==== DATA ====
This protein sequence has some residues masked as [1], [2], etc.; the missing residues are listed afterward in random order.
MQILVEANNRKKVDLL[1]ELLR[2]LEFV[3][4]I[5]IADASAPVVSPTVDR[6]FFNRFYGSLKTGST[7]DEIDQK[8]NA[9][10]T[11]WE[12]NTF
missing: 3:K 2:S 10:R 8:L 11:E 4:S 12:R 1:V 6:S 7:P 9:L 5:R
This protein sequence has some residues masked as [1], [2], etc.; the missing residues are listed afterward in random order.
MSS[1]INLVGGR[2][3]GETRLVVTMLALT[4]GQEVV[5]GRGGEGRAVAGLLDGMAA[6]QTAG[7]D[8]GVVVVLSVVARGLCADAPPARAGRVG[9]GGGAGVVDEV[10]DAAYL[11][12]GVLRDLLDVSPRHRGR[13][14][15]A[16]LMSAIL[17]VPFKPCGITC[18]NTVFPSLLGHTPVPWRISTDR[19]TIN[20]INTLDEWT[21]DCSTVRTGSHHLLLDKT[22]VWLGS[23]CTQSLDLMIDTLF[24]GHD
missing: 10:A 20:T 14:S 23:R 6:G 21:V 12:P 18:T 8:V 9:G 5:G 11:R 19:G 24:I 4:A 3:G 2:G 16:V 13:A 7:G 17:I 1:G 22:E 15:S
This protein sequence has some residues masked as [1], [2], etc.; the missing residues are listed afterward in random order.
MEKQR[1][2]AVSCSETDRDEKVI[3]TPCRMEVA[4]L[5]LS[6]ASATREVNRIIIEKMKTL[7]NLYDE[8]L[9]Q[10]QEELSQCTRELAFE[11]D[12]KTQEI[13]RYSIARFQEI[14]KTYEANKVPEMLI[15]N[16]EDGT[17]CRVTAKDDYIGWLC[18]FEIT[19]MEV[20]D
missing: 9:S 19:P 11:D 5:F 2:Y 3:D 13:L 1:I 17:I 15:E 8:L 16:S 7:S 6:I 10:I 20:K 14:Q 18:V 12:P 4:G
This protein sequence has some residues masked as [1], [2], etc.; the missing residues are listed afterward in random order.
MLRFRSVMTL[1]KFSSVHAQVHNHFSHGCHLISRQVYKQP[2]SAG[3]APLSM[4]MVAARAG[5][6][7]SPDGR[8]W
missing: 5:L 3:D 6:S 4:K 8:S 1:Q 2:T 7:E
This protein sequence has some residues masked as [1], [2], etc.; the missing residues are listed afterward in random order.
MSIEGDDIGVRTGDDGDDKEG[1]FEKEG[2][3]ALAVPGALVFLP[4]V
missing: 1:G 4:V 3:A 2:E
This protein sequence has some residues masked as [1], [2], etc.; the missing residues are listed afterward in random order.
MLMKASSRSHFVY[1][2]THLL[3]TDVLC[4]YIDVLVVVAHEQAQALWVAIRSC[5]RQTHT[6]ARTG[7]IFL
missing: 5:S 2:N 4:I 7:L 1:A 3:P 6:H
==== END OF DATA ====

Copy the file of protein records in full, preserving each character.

This protein sequence has some residues masked as [1], [2], etc.; the missing residues are listed afterward in random order.
MQILVEANNRKKVDLL[1]ELLR[2]LEFV[3][4]I[5]IADASAPVVSPTVDR[6]FFNRFYGSLKTGST[7]DEIDQK[8]NA[9][10]T[11]WE[12]NTF
missing: 3:K 2:S 10:R 8:L 11:E 4:S 12:R 1:V 6:S 7:P 9:L 5:R
This protein sequence has some residues masked as [1], [2], etc.; the missing residues are listed afterward in random order.
MSS[1]INLVGGR[2][3]GETRLVVTMLALT[4]GQEVV[5]GRGGEGRAVAGLLDGMAA[6]QTAG[7]D[8]GVVVVLSVVARGLCADAPPARAGRVG[9]GGGAGVVDEV[10]DAAYL[11][12]GVLRDLLDVSPRHRGR[13][14][15]A[16]LMSAIL[17]VPFKPCGITC[18]NTVFPSLLGHTPVPWRISTDR[19]TIN[20]INTLDEWT[21]DCSTVRTGSHHLLLDKT[22]VWLGS[23]CTQSLDLMIDTLF[24]GHD
missing: 10:A 20:T 14:S 23:R 6:G 21:V 12:P 18:T 8:V 9:G 5:G 11:R 19:G 24:I 4:A 3:G 2:G 16:V 13:A 7:G 17:I 1:G 22:E 15:S
This protein sequence has some residues masked as [1], [2], etc.; the missing residues are listed afterward in random order.
MEKQR[1][2]AVSCSETDRDEKVI[3]TPCRMEVA[4]L[5]LS[6]ASATREVNRIIIEKMKTL[7]NLYDE[8]L[9]Q[10]QEELSQCTRELAFE[11]D[12]KTQEI[13]RYSIARFQEI[14]KTYEANKVPEMLI[15]N[16]EDGT[17]CRVTAKDDYIGWLC[18]FEIT[19]MEV[20]D
missing: 9:S 19:P 11:D 5:F 2:Y 3:D 13:L 1:I 17:I 15:E 8:L 16:S 7:S 6:I 10:I 20:K 14:Q 18:V 12:P 4:G
This protein sequence has some residues masked as [1], [2], etc.; the missing residues are listed afterward in random order.
MLRFRSVMTL[1]KFSSVHAQVHNHFSHGCHLISRQVYKQP[2]SAG[3]APLSM[4]MVAARAG[5][6][7]SPDGR[8]W
missing: 5:L 3:D 6:S 4:K 8:S 1:Q 2:T 7:E
This protein sequence has some residues masked as [1], [2], etc.; the missing residues are listed afterward in random order.
MSIEGDDIGVRTGDDGDDKEG[1]FEKEG[2][3]ALAVPGALVFLP[4]V
missing: 1:G 4:V 3:A 2:E
This protein sequence has some residues masked as [1], [2], etc.; the missing residues are listed afterward in random order.
MLMKASSRSHFVY[1][2]THLL[3]TDVLC[4]YIDVLVVVAHEQAQALWVAIRSC[5]RQTHT[6]ARTG[7]IFL
missing: 5:S 2:N 4:I 7:L 1:A 3:P 6:H